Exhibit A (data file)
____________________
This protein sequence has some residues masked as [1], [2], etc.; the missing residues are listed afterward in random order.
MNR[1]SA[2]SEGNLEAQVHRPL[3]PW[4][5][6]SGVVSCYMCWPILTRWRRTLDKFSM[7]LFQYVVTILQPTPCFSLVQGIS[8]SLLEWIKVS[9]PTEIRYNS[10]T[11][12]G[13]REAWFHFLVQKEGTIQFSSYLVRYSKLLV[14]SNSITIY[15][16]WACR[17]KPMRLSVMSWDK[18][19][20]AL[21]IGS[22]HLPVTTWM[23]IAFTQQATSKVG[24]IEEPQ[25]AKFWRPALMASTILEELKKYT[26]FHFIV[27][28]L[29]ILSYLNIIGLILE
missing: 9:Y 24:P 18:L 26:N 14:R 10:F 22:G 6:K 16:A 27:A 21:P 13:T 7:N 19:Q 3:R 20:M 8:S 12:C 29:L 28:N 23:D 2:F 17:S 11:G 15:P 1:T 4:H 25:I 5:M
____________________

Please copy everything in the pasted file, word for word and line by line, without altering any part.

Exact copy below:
This protein sequence has some residues masked as [1], [2], etc.; the missing residues are listed afterward in random order.
MNR[1]SA[2]SEGNLEAQVHRPL[3]PW[4][5][6]SGVVSCYMCWPILTRWRRTLDKFSM[7]LFQYVVTILQPTPCFSLVQGIS[8]SLLEWIKVS[9]PTEIRYNS[10]T[11][12]G[13]REAWFHFLVQKEGTIQFSSYLVRYSKLLV[14]SNSITIY[15][16]WACR[17]KPMRLSVMSWDK[18][19][20]AL[21]IGS[22]HLPVTTWM[23]IAFTQQATSKVG[24]IEEPQ[25]AKFWRPALMASTILEELKKYT[26]FHFIV[27][28]L[29]ILSYLNIIGLILE
missing: 9:Y 24:P 18:L 26:N 14:R 10:F 22:G 6:K 16:A 27:A 21:P 13:T 7:N 19:Q 3:R 20:M 8:S 12:C 29:L 28:N 23:D 2:F 17:S 11:G 15:P 1:T 4:H 25:I 5:M